Installing replacement chargers on an EVT scooter (or other brand)

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reikiman
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Installing replacement chargers on an EVT scooter (or other brand)

Someone sent me a question about the chargers I use on my EVT 4000. My answer is extensive enough that I want to document it for the public rather than just for this guy. Also some others may want to weigh in with their method.

I've done a similar thing on both my EVT 4000 and my Lectra motorcycle. It's a pseudo-bank charging setup. Typically EV's are sold with a pack charger which matches the pack voltage. The EVT 4000 being 48v comes with a 48v charger, etc.

My EVT 4000 charger died when a screw came loose inside the charger and was rattling around. One day I was showing someone the charger and heard this pffft sound with a nasty plasticy smell and knew the loose screw had rattled itself to where it let out the magic smoke of some component. Back then (2003) there werent' as many EV components shops as now but I managed to find a pair of 24volt soneil chargers. Don't recall the specific model but seem to recall these are their 24 volt 8 amp charger.

On a pack charger setup the charger voltage is the same as the pack voltage. 48v charger for 48v pack, in other words.

On a bank charger setup there is one charger per battery. A bank charger setup on the EVT 4000 is 4 12v chargers. Others of y'all have 60v scooters so a bank charger setup has 5 12v chargers. Of course those of you lucky enough to have lithium ion batteries have a different sort of charger choice. I'm talking about lead acid batteries.

With 24v chargers it's not a proper bank charging setup, and it's not a proper pack charging setup. Hence pseudo bank charging.

Each charger is connected to a 24v sub-string of the pack. e.g charger #1 connects across battery #'s 1-2, charger #2 connects across battery #'s 3-4.

If you take a voltmeter and hunt around inside a battery pack you'll see how this works. Voltages of substrings of a pack add up to the sum of the batteries in the substring. Hence battery #'s 1-2 have a 24 volts out of the total 48volt pack.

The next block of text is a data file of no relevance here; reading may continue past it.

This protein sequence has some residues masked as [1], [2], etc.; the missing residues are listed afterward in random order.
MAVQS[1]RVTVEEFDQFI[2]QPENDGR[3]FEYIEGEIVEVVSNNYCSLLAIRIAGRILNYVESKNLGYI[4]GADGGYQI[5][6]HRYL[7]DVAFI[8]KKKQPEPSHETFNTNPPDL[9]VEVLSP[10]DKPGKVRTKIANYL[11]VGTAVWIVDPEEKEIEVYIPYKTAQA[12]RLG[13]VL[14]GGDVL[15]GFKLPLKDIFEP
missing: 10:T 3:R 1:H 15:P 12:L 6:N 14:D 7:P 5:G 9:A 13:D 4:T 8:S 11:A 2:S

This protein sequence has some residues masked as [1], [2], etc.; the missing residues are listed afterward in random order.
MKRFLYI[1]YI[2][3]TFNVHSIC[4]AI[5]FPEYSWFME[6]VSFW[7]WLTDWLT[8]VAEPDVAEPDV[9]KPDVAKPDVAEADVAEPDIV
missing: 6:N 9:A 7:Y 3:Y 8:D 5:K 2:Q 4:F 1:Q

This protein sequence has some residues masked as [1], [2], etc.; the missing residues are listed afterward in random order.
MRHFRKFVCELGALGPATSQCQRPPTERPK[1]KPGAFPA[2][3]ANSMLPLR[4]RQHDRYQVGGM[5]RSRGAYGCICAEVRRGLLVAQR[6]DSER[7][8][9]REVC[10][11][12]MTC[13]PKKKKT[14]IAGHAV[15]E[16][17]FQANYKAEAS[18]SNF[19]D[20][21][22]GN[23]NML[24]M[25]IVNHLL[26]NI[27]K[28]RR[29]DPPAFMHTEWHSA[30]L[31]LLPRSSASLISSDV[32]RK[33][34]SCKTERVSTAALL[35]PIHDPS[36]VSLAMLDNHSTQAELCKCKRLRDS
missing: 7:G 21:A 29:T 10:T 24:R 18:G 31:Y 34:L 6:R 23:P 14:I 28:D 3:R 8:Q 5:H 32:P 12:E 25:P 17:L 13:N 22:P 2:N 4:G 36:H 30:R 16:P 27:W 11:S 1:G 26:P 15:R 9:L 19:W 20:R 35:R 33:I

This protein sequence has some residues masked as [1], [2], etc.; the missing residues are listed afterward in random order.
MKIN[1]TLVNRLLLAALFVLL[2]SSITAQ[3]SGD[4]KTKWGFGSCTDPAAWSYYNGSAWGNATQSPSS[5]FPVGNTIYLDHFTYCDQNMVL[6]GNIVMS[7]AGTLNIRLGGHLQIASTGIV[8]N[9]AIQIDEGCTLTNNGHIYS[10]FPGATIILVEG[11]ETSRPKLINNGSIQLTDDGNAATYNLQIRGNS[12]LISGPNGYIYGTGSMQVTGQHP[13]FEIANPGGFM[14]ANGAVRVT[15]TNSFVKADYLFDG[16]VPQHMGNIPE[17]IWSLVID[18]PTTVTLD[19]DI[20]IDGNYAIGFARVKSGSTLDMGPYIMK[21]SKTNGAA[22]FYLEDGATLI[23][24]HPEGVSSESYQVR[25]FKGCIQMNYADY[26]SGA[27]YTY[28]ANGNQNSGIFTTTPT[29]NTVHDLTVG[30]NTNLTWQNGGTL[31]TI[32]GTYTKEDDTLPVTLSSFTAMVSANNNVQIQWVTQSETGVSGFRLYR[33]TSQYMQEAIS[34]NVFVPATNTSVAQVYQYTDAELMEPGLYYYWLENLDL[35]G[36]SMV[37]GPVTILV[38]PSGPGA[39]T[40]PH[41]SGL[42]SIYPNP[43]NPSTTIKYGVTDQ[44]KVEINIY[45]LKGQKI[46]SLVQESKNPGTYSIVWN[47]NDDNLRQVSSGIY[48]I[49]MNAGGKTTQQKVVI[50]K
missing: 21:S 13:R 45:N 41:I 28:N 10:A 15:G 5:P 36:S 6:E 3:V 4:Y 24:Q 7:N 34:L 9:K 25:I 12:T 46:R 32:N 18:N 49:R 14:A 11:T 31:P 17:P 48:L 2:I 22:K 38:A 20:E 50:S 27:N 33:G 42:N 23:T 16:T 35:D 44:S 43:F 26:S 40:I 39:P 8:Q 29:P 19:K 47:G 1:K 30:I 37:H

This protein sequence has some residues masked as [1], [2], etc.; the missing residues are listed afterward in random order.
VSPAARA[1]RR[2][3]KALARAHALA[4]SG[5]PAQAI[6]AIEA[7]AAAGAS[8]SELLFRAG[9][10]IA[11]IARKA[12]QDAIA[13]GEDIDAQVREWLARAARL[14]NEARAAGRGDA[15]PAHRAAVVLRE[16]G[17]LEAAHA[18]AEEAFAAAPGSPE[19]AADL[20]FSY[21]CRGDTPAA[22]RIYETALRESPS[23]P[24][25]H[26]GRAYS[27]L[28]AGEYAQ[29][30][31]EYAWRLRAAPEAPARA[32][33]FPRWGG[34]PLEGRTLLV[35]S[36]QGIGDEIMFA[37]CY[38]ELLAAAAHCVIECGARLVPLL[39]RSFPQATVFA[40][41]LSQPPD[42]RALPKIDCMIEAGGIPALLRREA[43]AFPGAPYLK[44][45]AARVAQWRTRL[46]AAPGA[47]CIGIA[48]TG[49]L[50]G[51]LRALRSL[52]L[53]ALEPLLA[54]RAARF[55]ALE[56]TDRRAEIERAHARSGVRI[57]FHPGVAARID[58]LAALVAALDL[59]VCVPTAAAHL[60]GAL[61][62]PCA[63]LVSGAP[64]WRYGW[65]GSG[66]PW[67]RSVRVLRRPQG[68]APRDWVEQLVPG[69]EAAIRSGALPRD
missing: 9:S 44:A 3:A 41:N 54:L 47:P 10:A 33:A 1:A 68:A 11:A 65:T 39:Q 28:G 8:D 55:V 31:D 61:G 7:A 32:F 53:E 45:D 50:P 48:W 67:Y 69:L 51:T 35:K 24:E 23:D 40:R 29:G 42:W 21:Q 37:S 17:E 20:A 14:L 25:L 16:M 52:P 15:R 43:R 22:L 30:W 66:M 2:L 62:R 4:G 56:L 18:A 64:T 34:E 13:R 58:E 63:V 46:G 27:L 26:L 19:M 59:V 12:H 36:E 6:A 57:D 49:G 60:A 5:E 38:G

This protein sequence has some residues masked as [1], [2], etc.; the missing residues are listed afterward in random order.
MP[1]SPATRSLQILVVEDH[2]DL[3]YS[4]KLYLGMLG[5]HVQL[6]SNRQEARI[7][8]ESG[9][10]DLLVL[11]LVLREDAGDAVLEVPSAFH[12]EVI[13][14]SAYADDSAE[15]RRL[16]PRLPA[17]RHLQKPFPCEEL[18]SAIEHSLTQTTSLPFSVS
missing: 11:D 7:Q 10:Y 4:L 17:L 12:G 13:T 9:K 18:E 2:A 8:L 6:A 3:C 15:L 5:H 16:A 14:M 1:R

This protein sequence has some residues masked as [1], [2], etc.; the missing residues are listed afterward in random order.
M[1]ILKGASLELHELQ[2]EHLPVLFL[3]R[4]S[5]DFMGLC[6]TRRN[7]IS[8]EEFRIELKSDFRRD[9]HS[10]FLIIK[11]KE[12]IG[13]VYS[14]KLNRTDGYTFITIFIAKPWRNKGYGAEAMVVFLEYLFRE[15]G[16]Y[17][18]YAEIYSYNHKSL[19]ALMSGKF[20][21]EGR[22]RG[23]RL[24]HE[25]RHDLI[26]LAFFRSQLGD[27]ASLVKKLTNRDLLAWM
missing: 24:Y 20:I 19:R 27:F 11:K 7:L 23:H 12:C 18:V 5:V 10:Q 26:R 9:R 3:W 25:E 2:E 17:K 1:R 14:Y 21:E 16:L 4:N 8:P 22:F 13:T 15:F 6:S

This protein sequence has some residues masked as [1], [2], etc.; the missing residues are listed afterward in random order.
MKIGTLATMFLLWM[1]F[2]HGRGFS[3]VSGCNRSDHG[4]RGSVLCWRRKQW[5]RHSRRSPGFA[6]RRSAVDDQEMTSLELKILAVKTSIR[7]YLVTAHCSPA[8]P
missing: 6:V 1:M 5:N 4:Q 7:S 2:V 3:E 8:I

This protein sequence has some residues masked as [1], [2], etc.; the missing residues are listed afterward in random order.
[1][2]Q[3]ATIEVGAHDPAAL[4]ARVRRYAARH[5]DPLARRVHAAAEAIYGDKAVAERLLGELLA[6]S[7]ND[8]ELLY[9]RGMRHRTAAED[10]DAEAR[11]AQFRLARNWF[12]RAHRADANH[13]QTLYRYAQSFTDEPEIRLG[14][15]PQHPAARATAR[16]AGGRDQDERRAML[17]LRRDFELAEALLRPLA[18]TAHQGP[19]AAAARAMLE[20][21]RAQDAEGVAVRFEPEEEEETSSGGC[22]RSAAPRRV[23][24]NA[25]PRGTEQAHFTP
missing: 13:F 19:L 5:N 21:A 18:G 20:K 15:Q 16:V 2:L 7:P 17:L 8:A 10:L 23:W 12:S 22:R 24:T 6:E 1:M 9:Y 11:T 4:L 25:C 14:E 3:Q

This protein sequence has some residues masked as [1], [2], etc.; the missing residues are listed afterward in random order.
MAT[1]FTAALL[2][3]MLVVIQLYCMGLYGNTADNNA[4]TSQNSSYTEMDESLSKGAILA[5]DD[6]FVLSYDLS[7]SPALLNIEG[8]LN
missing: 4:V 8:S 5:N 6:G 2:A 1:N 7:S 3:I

My Lectra motorcycle has a 60 volt pack. The original charger setup was 1x 12 volt charger and 2x 24 volt chargers, which adds up to 60 volts.

Bank charging (and pseudo bank charging) do a better job of ensuring balanced voltage within a pack. That is assuming the individual chargers are calibrated properly to the same voltages. And assuming all the chargers continue to function. Earlier this year one of the chargers on my Lectra motorcycle died and I didn't recognize it right away. That meant one substring of the Lectra pack didn't get recharged over a couple rides, saw a bad deep discharge, and now those cells are weaker than the rest of the pack. In other words not all is rosy and wonderful with bank charging.

It's good to regularly check the voltages of your batteries to see if the pack is remaining balanced.

The EVT 4000 has a screwball wiring for the pack. At least mine does and I assume they've continued this idea as it's a rather interesting idea.

Each individual batteries has a wire pair that ends in a high amp anderson connector. The normal way to wire a pack is to directly wire from one battery to the next. Instead EVT (EVT Taiwan), as I said, does it differently. On the frame of the battery box is a matching set of anderson connectors with connections between them which form the battery-to-battery connections that make the pack. If you have an EVT 4000 open the battery compartment, pull out the batteries, and you'll see what I mean. Pulling out a battery means disconnecting its anderson connector from the bike and pulling out that battery.

For my EVT 4000 bank charging I traced this set of connections inside the battery box to trace out the two 24v substrings of the pack. I connected a wire to the negative- and positive-most of each substring, and brought those wires out to a separate connector. I wired a matching connector to the charger. That lets me easily connect and disconnect the chargers.

A proper bank charging setup (12v per charger) for EVT 4000 would of course be simpler. For each battery in the pack bring out one pair of wires for the charger connector.

Nan Hildreth
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Re: Installing replacement chargers on an EVT scooter (or ...

My stock charger, a blue Chroma 67145 has broken. My question is "Shall I get it fixed, replace with a better one from dealer for $325, get a some Soneil?" If you had these options, would you still have gotten 2 chargers at 24 volts each? The 4 batteries are AGM lead B.B. Batteries EB50-12 with replacement value approaching $1,000.

reikiman
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Re: Installing replacement chargers on an EVT scooter (or ...

Actually the simplest is to get a single charger and it's not necessary to spend that much on one.

For example: http://electricscooterparts.com/48vchargers.html

It looks like they even have a matching plug for the EVT connector.

But the reason I went with multiple chargers still remains. A single charger doesn't do anything to balance the pack. An imbalanced pack can lead to early pack death. One way to a balanced pack is by individually charging the batteries with a bank charger setup as described above.

An important consideration is whether the charger setup you select fits in the EVT underseat storage area. On the 4000 the underseat storage isn't that big and the 2x 24 volt chargers I picked filled it (along with the power cables). The 1x 48v charger also fit in the same compartment. However 4x 12v chargers would not fit unless they're small chargers.

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